Cleaning your toenails at home regularly is the best way to prevent buildup over time. However, if you're already dealing with debris buildup under the nail, you should get the help of a professional, and if you're going in on your own, be cautious. "It may be tempting to clean the debris out with a cuticle pusher or similar instrument, but by doing so, you can damage the nail bed and create an entry point for bacteria," shares Dr. Kvas.

While toenail buildup is often best addressed by a medical professional, DIY remedies such as antifungal vinegar soakstea tree oil applications, and baking soda pedicures can be a good place to begin. According to Dr. Kvas, proper toenail and foot hygiene always starts with the at-home basics: frequent washing, trimming, and consistent inspections of your feet and nails for anything out of the ordinary.

"When bathing or showering, be sure to clean the soles of your feet and between the toes," shares Dr. Kvas. When you want to give your toes targeted care, you can follow a few simple steps:

Soak your toenails

You can soak your feet in warm water and Epsom salt or vinegar for up to fifteen minutes to help soften the skin and nails. 

Time to scrub

After soaking, you'll want to use a soft brush to gently scrub your toenails horizontally (Dr. Levine says this helps stimulate the cuticles and increase circulation). This is also when you should physically exfoliate your feet, removing hard skin and making sure everything is soft.

Rinse, dry, don't repeat

Damp feet can encourage fungal growth, so make sure your feet are completely dry before putting on your socks and shoes (or proceeding to the following steps if you're going all the way).

Trim your toenails 

Frequent, proper nail trimming reduces your risk of ingrown toenails or bacterial infections. When trimming your toenails, cut straight across the nail and avoid cutting into the sides, as this can create an ingrown nail.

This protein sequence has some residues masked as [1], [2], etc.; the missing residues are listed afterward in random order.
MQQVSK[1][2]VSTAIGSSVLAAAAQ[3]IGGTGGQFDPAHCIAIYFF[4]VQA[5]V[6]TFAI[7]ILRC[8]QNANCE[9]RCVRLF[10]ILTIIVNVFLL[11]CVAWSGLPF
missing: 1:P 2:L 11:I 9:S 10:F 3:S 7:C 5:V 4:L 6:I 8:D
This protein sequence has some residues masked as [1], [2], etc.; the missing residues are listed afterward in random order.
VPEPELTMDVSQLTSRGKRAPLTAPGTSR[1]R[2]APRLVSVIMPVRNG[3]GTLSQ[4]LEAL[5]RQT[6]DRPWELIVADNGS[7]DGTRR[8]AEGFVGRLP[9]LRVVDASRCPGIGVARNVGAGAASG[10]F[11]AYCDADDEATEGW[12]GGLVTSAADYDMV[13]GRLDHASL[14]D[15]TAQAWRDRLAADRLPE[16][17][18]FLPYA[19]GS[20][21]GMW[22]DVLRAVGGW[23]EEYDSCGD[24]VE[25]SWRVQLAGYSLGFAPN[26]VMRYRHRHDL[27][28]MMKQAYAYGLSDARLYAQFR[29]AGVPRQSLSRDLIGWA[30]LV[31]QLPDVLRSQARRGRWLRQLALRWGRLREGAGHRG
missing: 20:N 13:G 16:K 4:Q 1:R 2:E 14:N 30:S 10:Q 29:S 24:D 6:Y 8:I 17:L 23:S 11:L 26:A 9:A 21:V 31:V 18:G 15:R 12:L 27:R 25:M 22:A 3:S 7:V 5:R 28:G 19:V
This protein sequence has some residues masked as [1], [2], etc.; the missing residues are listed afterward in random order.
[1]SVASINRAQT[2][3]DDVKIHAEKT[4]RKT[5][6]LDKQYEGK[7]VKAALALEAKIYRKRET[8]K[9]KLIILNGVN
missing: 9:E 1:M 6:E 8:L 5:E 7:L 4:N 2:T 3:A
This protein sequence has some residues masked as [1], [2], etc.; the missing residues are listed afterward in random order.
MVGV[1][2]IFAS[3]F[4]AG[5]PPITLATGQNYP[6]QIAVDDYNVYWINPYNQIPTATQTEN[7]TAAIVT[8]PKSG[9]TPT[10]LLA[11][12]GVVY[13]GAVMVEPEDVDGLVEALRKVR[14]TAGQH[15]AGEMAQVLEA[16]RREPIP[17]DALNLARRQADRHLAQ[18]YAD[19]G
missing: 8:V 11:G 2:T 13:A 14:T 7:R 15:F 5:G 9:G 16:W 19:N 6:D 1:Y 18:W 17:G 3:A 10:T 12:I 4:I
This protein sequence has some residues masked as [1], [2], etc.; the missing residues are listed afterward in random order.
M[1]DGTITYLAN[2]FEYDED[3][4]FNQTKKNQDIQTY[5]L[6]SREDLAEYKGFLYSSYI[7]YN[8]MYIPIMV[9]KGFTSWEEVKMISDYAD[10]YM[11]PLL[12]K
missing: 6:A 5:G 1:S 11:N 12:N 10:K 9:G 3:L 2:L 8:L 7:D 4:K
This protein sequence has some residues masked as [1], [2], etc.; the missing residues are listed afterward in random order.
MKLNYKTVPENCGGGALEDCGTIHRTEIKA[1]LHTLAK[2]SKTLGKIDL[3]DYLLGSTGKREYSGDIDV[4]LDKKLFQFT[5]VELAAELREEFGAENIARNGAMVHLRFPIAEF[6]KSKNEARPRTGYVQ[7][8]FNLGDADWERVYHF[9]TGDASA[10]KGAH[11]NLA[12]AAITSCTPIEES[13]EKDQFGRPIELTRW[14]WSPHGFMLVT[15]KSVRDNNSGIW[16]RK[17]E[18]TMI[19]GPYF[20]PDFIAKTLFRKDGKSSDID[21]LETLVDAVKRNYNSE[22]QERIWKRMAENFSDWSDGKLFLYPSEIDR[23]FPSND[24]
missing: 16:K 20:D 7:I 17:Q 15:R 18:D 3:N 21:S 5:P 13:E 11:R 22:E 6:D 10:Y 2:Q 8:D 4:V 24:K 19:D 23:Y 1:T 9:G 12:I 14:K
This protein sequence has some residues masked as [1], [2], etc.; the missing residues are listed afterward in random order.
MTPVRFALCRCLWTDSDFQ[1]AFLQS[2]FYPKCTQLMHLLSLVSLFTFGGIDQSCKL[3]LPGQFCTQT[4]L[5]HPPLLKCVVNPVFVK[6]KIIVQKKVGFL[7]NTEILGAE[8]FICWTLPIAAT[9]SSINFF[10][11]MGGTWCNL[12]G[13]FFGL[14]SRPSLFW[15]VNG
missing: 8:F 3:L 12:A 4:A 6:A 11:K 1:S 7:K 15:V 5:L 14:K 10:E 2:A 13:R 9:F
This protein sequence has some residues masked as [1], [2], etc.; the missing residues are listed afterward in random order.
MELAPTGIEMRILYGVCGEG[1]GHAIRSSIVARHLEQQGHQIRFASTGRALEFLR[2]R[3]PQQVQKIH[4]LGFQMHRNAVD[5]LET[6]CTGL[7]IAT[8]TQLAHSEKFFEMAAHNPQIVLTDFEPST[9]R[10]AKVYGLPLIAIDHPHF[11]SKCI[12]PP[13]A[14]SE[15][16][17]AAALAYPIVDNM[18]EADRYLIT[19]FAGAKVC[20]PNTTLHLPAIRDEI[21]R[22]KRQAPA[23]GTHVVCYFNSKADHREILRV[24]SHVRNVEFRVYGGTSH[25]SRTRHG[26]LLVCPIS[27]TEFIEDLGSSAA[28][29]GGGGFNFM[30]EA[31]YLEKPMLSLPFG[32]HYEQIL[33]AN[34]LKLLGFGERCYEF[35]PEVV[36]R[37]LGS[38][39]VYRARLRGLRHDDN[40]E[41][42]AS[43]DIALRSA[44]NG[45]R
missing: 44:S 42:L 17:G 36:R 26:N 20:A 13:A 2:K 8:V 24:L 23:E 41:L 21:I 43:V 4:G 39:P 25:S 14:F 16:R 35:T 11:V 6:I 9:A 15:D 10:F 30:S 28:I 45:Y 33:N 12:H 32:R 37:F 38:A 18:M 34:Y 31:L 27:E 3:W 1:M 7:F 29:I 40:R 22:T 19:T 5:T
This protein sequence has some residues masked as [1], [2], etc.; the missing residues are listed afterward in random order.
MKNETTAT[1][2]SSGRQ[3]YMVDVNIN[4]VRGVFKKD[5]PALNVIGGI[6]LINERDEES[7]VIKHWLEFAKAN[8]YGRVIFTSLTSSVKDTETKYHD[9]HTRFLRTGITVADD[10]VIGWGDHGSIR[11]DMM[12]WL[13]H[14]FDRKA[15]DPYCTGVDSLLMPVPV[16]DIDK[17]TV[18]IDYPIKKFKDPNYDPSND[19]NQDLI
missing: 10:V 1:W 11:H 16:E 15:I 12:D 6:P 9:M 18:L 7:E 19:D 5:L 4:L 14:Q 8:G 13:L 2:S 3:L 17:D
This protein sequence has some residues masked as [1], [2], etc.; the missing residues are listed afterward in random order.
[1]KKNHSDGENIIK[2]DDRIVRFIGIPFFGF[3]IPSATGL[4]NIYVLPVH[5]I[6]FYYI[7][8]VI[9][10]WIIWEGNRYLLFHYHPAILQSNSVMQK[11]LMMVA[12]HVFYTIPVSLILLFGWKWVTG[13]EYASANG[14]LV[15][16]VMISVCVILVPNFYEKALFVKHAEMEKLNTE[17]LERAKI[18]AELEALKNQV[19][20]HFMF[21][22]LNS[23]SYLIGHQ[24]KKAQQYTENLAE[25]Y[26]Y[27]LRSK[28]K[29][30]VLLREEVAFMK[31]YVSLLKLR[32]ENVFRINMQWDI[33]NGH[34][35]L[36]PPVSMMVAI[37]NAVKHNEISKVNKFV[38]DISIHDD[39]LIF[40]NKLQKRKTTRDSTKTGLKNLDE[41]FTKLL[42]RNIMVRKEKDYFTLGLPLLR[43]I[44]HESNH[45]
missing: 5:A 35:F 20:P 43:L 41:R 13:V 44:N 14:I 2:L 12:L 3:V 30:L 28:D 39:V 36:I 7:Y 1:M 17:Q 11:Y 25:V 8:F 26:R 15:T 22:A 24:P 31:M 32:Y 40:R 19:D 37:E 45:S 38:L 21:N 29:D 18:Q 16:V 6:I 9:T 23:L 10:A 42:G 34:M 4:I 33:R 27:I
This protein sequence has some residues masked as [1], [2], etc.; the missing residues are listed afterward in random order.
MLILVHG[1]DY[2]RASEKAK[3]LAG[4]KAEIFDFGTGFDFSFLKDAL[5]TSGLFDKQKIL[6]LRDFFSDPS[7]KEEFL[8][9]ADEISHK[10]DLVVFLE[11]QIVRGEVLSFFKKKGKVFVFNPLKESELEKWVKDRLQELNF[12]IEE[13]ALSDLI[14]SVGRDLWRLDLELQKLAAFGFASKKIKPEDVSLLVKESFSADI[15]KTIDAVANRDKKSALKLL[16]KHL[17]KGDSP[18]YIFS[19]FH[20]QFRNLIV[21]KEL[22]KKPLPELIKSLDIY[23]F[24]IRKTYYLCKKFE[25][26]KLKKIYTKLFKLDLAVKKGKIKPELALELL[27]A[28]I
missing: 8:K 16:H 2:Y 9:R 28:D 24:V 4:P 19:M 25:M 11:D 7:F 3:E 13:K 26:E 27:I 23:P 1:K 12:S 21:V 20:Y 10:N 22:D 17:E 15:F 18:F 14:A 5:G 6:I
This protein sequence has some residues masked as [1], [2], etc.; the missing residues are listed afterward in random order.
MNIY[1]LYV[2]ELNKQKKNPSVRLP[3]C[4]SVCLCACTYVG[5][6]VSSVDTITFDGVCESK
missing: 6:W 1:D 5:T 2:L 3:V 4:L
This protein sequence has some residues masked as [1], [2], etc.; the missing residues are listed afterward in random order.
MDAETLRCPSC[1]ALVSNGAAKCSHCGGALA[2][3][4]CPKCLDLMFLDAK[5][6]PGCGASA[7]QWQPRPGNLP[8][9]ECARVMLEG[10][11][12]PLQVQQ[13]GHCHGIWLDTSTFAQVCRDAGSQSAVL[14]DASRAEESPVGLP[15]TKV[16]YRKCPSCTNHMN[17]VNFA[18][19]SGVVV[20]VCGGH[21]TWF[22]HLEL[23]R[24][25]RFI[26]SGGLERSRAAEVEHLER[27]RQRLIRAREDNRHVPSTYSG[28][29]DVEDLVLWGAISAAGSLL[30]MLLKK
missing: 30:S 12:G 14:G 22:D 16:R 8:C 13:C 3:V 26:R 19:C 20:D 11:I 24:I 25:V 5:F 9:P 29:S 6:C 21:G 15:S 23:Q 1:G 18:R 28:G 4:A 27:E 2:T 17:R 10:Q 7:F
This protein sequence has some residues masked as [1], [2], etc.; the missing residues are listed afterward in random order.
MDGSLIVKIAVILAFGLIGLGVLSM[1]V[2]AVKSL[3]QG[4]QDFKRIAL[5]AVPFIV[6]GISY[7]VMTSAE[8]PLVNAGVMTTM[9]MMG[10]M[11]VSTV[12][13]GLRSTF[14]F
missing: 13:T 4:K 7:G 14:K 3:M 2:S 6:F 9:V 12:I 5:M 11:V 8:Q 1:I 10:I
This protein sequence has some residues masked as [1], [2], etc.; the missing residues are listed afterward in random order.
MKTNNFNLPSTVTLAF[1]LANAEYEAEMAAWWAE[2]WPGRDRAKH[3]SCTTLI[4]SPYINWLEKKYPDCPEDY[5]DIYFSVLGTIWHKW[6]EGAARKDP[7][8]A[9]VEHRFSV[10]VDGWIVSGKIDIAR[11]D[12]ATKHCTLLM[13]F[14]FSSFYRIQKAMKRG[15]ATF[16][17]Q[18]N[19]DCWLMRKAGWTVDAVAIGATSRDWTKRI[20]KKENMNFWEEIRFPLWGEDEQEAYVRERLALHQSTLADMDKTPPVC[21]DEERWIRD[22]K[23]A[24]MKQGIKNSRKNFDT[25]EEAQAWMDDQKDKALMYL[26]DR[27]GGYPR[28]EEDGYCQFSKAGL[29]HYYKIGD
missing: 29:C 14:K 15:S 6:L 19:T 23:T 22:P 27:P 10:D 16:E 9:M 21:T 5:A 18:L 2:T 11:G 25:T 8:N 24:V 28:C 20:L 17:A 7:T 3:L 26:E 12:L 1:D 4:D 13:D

As a final step, you'll want to apply a moisturizer or foot cream—make sure your feet are completely dry before you rub it in to prevent fungal growth. To moisturize your cuticles, layer on a cuticle oil like L'Occitane Strengthening Shea Nail and Cuticle Oil ($11).

What is the best way to clean my toenails?

You don't need anything fancy to keep your toenails clean, and Dr. Kvas says a soft bristle nail brush, toenail trimmer, and a classic emery board file are all the tools you need to maintain clean nails.

"Soft-bristled brushes are a great way to clean gently beneath the edge of the toenail without causing any injury or separation of the nail bed," she says. "Toenail-specific trimmers are generally larger, have a sharper cutting edge, and less curvature. This design is beneficial since trimming the toenails straighter across can reduce the risk of ingrown toenails. An emery board is a great addition if you want to smooth or add more shape to the toenail after trimming."

How can I tell if my toenails are healthy?